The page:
Vietnam 2016 - Day 6
Monday April 4 dawns bright and warm. We are up early and wolf down our breakfast. Today, our 6th day in country, we are back on our motorbikes by 7:30 am and scheduled to ride north into the mountains. We ride out of Dien Bien Phu following our guides and steadfast friends, the Vietnamese pastors. Our destination today is the very mountainous region better known as the Tonkinese Alps.
We head out of town riding mostly north along the main highway. We follow our Vietnamese guides for about an hour along this fairly decent highway until we suddenly turn off the main road and begin an ascent up the side of a mountain on a not-so-decent road. For the next couple hours we ride mostly up! We are in a very mountainous region with very narrow, dusty roads that are crumbly in some places, and always with some motorbike traffic or water buffalo obstacles.
After a couple hours of mountain hugging roads, we enter and stop in a small village, once again to make introductions at a regional police station. There we met the chief of police for this district, and we exchange gifts and pleasantries. Once again we happen to notice that they already have our names in front of them. After the speeches are made and gifts are exchanged, we take some time to shake hands and meet some of the local government staff. When we leave the police station, one of the local officials hops on our mini bus to ride with us for a while.
We ride out of this small town and continue down the mountain jungle road. A few kilometers down the highway, we turn off the main road to follow a dirt lane back deeper into the jungle. We follow this dirt lane (no way you could call it a road) as it winds deeper into the jungle. We follow a river for perhaps 7-10 kilometers (very hard to judge distances when your riding a dirt trail in a jungle).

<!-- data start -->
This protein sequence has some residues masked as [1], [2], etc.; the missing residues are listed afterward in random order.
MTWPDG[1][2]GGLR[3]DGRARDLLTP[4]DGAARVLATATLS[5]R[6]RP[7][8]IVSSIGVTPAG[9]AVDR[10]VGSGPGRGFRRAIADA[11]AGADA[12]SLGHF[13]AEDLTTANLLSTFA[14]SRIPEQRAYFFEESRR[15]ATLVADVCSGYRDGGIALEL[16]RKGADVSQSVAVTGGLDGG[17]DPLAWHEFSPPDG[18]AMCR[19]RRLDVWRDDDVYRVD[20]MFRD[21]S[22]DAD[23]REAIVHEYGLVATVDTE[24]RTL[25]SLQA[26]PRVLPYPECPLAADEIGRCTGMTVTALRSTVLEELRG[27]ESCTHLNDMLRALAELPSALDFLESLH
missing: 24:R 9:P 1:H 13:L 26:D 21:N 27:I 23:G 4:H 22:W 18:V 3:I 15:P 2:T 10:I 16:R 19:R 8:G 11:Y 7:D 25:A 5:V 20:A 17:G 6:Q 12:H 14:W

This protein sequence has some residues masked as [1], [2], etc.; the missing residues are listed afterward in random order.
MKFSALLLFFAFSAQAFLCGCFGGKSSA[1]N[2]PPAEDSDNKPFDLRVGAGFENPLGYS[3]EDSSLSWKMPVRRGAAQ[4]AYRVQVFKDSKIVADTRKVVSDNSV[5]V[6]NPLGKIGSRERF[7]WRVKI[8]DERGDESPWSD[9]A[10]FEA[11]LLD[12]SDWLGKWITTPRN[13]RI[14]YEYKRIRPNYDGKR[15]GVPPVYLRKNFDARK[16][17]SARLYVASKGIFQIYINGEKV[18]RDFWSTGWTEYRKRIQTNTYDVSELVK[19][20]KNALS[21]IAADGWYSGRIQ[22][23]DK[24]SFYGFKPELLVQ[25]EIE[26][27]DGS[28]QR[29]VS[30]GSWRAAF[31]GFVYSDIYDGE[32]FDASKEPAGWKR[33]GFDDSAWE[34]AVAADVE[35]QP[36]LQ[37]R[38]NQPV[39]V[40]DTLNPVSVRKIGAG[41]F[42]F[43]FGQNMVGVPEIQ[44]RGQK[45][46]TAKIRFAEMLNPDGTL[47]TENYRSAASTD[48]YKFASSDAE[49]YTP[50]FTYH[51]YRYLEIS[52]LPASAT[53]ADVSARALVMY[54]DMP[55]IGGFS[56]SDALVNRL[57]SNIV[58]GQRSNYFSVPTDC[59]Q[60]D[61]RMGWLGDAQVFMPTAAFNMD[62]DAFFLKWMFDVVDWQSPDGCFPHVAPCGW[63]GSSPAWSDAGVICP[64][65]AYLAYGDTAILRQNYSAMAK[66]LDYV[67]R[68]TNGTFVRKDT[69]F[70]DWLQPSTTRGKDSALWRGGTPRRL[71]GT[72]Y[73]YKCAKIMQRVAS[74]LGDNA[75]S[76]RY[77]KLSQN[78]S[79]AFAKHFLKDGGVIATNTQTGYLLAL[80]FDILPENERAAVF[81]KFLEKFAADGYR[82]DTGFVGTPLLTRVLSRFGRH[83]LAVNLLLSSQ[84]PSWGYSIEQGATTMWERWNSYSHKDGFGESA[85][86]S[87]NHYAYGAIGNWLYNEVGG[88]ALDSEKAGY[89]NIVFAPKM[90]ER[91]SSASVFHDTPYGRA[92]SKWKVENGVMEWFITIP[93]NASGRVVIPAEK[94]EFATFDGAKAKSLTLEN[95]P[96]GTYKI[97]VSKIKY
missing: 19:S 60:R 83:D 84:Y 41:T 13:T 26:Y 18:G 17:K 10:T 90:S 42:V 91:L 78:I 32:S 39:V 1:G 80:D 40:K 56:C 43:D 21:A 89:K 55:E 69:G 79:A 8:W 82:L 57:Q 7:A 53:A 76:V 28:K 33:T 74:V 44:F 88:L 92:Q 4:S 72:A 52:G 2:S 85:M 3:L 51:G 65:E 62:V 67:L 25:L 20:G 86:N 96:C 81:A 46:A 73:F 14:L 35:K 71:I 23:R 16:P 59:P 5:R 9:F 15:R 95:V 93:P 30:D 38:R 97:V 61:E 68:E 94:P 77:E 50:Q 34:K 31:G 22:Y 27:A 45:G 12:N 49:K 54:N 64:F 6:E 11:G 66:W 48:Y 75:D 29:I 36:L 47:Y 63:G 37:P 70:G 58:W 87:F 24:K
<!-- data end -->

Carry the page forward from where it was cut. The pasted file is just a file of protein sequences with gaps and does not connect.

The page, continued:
Eventually we leave the dirt trail and ride down along the river and into a fair sized Hmong mountain village. We are told that we are the first Westerners to ever visit this particular village. The building are mostly crude wooden shacks with dirt floors and no running water. Yet here amongst the village houses we find a small United Methodist church. As before, we find ourselves surrounded by these extremely friendly and generous people. Greetings are exchanged, songs are sung, and we spend considerable time in prayer with the villagers.
*Side note: as I reported at the beginning of this blog, I had not been feeling well, and had not been eating because of kidney stones, although I didn't know what was ailing me until later. Here in this remote village, with temps in the high 90's, high humidity and no air moving down in this jungle valley, I pass out from the heat and dehydration. I was quite humiliated when they picked me up off the dirt floor. The Vietnamese pastors refuse to let me ride up and out of the village, so they put me on the back of a bike and I ride out as a passenger. From that point on, they refuse to let me ride on my own, and instead I will ride in the mini bus the rest of that day. And what a ride that was! I have come to the conclusion that our Vietnamese bus driver learned to drive by playing the video game "Grand Theft Auto"! All I can say is, "Wow! What a ride!!"
We finally (and safely!) arrive at our next destination, the town of Lai Chau around 7:00 pm that evening. We are exhausted, but exhilarated! What a day and how blessed each of us feel to have been able to see and experience some of God's Children in such a remote location. As before, we were surprised and humbled by the exuberance of these humble people. Their singing was loud and boisterous... their praise was joyful and exciting. Their worship was sincere and meaningful. As pastors and ministers of the Gospel, we couldn't help but admire their enthusiasm and join in with them. Once again, these American preachers got preached, and experienced God's blessings in a way that both humbled and excited us. What a joy to be able to experience God in such a new and unique way.
Tomorrow we continue north toward the Chinese border, but for us weary pastors, it's time for supper and bed. Good night from the Tonkinese Alps of northern Vietnam.